There’s clearly a lot of talent to go around in this band’s line-up. They’ve maintained their instrumental corps for some years now with (presumably brothers) Bartosz Stachowiak handling the guitar and Paweł Stachowiak playing the bass from the very beginning. Bartosz Kilian later joined the band around 2016 on the drums but has since grown to handle vocals and even an occasional guitar solo as well (ex. “Poliphrenos”). Together, these 3 are dangerous!

Instrumentally, the composition on this record is solid from top to bottom. To be frank, I’ve been impressed with this band’s abilities from the moment I heard them on this album’s lead single “Stain”. In some ways, it would be fair to compare and contrast them with forward thinkers like Meshuggah (as I already have) and Uneven Structure. Trylion, more or less, land somewhere on the spectrum between those two while simultaneously conjuring up elements of their own. It’s worth noting that all the musicians have experience in entirely different styles of music in other bands as well. Some of this can shine through at times to make things even more interesting.

That’s not to say it’s all sunshine though. Unfortunately, considering how tight the band can be, some sections of this album don’t come across quite as sharp as others. I suppose that’s just a generalized pitfall for this style of music as some grooves don’t land as well as others. I first noticed this on the opening track at the transition around 3:27 and at a few other points through the record.

The vocals primarily come across in growls with consistently solid delivery. They’re spoken with the might of a callous god at times – both lyrically and sonically (ex. “Point of View”). However, clean vocals can be hit or miss. I’d say they’re all sung very well – no problem from the actual vocalist. However, at times, the production or lack of harmonies can make them feel sonically dry or flat. The first two tracks serve as a good example – the single “Stain” sounds great when it comes to the harmonized cleans, vocal filters, and just general delivery while the clean vocals on “Freedom” feels lacking, too plain, and dry in some ways.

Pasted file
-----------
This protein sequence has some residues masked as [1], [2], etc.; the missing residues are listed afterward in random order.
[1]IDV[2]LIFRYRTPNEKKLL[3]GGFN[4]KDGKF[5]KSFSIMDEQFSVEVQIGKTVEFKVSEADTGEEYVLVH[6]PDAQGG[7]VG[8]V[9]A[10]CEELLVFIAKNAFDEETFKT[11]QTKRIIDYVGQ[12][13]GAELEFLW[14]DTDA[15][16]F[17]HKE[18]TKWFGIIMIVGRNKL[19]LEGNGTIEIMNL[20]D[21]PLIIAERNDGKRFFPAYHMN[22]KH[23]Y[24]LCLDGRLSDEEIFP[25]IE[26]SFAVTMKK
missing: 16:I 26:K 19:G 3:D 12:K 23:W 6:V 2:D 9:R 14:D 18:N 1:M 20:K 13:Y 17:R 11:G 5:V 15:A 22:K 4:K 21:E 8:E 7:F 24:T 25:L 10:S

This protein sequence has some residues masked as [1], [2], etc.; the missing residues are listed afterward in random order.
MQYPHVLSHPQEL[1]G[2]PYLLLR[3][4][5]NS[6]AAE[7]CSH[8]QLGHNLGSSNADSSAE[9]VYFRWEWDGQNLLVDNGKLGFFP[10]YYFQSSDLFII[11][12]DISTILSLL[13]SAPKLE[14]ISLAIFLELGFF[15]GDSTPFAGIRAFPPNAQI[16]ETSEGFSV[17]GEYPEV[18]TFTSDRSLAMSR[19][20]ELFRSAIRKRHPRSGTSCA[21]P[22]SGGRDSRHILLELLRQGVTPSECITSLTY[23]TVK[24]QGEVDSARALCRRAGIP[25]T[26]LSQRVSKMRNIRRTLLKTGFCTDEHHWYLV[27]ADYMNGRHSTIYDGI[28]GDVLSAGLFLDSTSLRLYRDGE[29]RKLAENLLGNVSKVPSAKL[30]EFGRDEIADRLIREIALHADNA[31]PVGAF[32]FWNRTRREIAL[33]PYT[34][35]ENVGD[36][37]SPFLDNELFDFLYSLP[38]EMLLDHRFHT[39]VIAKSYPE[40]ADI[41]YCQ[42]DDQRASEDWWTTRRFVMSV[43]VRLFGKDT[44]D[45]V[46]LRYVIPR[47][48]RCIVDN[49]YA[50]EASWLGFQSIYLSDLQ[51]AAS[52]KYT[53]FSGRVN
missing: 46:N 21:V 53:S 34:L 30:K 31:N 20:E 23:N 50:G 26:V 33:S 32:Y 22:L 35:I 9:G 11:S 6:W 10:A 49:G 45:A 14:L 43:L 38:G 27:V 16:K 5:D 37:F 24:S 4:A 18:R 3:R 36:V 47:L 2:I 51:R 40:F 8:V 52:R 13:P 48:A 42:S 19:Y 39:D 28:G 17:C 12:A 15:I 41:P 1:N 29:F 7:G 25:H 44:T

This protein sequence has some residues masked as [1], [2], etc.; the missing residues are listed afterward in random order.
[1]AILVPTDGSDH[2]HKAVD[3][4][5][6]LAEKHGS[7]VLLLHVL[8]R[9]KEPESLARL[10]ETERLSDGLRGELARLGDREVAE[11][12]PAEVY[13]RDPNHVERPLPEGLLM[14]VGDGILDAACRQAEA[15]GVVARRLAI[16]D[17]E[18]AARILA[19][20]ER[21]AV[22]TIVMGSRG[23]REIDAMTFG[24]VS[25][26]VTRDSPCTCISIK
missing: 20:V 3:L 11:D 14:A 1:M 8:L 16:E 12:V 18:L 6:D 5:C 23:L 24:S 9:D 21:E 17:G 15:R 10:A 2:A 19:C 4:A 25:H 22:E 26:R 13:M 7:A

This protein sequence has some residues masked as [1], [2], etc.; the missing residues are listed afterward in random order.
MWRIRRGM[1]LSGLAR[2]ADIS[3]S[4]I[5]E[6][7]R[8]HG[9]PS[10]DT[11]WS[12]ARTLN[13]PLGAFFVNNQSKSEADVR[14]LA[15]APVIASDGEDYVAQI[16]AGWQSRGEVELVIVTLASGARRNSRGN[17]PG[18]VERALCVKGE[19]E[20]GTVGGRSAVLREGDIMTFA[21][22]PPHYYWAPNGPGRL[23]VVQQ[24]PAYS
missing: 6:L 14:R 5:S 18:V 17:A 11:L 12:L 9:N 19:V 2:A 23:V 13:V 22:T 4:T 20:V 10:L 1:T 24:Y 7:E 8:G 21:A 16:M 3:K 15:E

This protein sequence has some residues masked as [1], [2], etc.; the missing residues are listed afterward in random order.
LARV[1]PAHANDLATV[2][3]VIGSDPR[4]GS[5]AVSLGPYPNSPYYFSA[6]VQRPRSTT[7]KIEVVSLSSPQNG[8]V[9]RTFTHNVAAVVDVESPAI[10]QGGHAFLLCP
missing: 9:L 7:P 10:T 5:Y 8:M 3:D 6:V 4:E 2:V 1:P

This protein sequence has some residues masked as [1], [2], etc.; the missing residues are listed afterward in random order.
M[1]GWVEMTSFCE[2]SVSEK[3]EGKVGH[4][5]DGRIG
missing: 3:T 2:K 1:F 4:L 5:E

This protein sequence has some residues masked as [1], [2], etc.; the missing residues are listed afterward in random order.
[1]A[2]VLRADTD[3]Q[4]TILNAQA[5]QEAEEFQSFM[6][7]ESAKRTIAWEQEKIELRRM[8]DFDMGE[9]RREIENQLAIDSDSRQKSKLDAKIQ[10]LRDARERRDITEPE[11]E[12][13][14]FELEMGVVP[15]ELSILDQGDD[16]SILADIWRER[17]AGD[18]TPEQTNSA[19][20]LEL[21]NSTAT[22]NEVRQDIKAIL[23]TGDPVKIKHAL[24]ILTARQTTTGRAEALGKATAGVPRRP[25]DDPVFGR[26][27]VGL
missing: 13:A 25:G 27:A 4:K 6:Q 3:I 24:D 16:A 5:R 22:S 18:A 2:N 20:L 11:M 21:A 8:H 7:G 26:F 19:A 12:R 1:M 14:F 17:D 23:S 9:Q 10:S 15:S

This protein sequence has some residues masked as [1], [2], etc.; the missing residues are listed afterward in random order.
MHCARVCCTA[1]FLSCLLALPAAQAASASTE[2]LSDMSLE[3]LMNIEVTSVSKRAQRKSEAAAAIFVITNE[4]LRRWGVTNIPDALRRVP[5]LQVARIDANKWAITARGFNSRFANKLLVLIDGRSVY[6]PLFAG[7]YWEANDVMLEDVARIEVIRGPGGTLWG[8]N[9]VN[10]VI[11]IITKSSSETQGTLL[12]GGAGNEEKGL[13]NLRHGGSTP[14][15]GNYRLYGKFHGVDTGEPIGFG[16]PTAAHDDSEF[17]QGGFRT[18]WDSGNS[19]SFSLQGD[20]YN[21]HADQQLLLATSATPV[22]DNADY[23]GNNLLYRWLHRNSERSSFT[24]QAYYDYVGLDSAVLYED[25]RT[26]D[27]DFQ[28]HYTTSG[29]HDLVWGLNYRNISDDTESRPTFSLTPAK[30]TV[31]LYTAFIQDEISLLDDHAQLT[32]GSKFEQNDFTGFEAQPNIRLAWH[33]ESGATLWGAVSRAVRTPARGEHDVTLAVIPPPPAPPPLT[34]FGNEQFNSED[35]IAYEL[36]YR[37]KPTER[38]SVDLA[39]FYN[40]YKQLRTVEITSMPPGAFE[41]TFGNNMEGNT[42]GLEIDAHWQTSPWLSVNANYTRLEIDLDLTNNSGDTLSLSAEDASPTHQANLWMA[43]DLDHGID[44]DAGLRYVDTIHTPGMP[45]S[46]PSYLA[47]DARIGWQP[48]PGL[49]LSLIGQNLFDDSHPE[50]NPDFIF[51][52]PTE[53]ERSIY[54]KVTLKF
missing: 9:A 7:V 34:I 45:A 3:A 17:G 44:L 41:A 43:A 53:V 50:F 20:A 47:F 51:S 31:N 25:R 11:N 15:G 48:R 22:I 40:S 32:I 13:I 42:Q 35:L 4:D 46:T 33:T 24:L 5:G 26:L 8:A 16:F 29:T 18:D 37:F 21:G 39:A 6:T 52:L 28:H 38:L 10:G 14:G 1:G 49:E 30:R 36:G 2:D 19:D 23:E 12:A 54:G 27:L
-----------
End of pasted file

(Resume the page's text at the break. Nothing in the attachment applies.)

The record was made in conjunction with Daniel Witczak at Aurora Audio in Luboń, Poland who handled the final mix and master along with vocal and drum engineering. For the most part, the record sounds pretty sharp but there are muddy moments here and there caused for any number of reasons – this may be in part to the homegrown guitar recordings. However, everything generally has its place in the greater mix.

Speaking of which, it’s abundantly clear that all of these tracks belong together. Despite any differences, there are no real outliers or oddities among them. At worst, the electronic section on “Poliphrenos” threw me off but that it didn’t ultimately matter because it’s otherwise a solid track that fits right at home on this tracklisting.

Now that we’ve graduated from our “Education For Freedom”, let’s wrap up this review…

Point blank. This is a solid album. If you enjoy large scale Meshuggah-esque bands who aren’t afraid to bend the Progressive Metal / Math Metal sound in otherworldly directions, you’ll most likely enjoy what Trylion have to offer. That being the case, I have no qualms with giving “Education For Freedom” a well-deserved 8 out of 10. Great effort from Trylion!

Just to reiterate, the new album is currently available for streaming and purchase on platforms like Bandcamp, Amazon, Spotify, and Tidal. If you want to keep up to date with Trylion and their progress, they’ve established a presence over on Facebook. Give them a follow! Any and all support for their music is well deserved.

Links: Facebook // Bandcamp // Amazon // Spotify // Tidal